33 facts about Platypus

21.The territory of the adult platypus covers an area of about 7 km².
Platypuses live in oval-shaped burrows located near the water surface.
22.They have many natural enemies: eagles, owls, hawks, snakes, warblers, crocodiles and hydromys.
Platypuses are not an endangered species, their mortality rate is not high, but nevertheless they are under protection.
23.Platypuses are equipped with electroreceptors, which makes them a phenomenon among modern mammals.
Thanks to them, they track their prey through changes in the electric field. The platypus can perceive electrical stimuli from the environment, just like sharks. Electroreceptors are located in its skin's special grooves. The beak determines the source of the electric field by comparing differences in signal strength between different receptors. This is evidenced by the fact that during the hunt it moves its head from side to side and "calculates" the distance to the prey. It uses neither smell nor sight during the hunt.
24.They developed special spurs on the ankles of their hind legs from which venom is secreted.
Only males possess the toxin.  Females pose no threat because their spurs disappear before the first year of life. The venom is not lethal to humans, but the sting causes severe pain, making normal functioning impossible. After a sting, swelling appears around the wound, spreading to the entire limb. Venom production increases during the reproductive period of platypus and it is believed that males use the toxin to assert their dominance rather than to kill the intruder.
25.Another feature typical of reptiles found in platypuses is the presence of a cloaca.
It is connected to both the intestine and the reproductive system. They have no scrotum, the testicles do not descend and are located in the abdomen.
26.The platypus has a large brain.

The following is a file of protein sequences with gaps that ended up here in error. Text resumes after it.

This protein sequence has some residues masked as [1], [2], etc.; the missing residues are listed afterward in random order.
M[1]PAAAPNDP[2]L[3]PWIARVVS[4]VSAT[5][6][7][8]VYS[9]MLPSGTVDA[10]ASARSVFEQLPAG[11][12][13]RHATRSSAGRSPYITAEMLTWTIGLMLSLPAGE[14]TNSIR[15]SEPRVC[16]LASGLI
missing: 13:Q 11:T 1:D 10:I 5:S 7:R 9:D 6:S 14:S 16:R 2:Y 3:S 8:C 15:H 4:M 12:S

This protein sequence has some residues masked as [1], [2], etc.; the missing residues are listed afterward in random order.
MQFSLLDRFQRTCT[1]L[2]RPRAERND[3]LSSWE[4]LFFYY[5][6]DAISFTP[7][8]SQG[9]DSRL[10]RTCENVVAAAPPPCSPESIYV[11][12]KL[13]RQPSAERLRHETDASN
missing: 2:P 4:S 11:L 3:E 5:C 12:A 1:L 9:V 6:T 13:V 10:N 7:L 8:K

27.Observations of platypuses have shown that they can be both sedentary and migratory animals.
28.Platypuses lay eggs, which is also a trait inherited after reptilian ancestors.
The breeding season lasts from June to October. During breeding, females build a new burrow up to 20 m deep, with features blocking access to the rest of the den. The inside of the burrow is covered with wet leaves and reeds (the female bears the leaves by holding them under her tail). The female has two ovaries, but only one is active. In one litter she lays from 1-3 small eggs with leathery shells. Their diameter is about 11 mm. The female hatches the eggs for about 10 days and warms them by wrapping herself around them. After 10 days, blind and bald young hatch and are fed with milk produced not by the nipples, but through pores in the skin from which the milk comes out. The milk feeding continues for 3-4 months and after this time the juveniles leave the burrow.
29.Platypuses live up to 11 years in the wild and up to 17 in captivity.
30.In reserves, the platypus can be seen in special aquariums, as of 2013 only in Australia.
33 facts about Platypus

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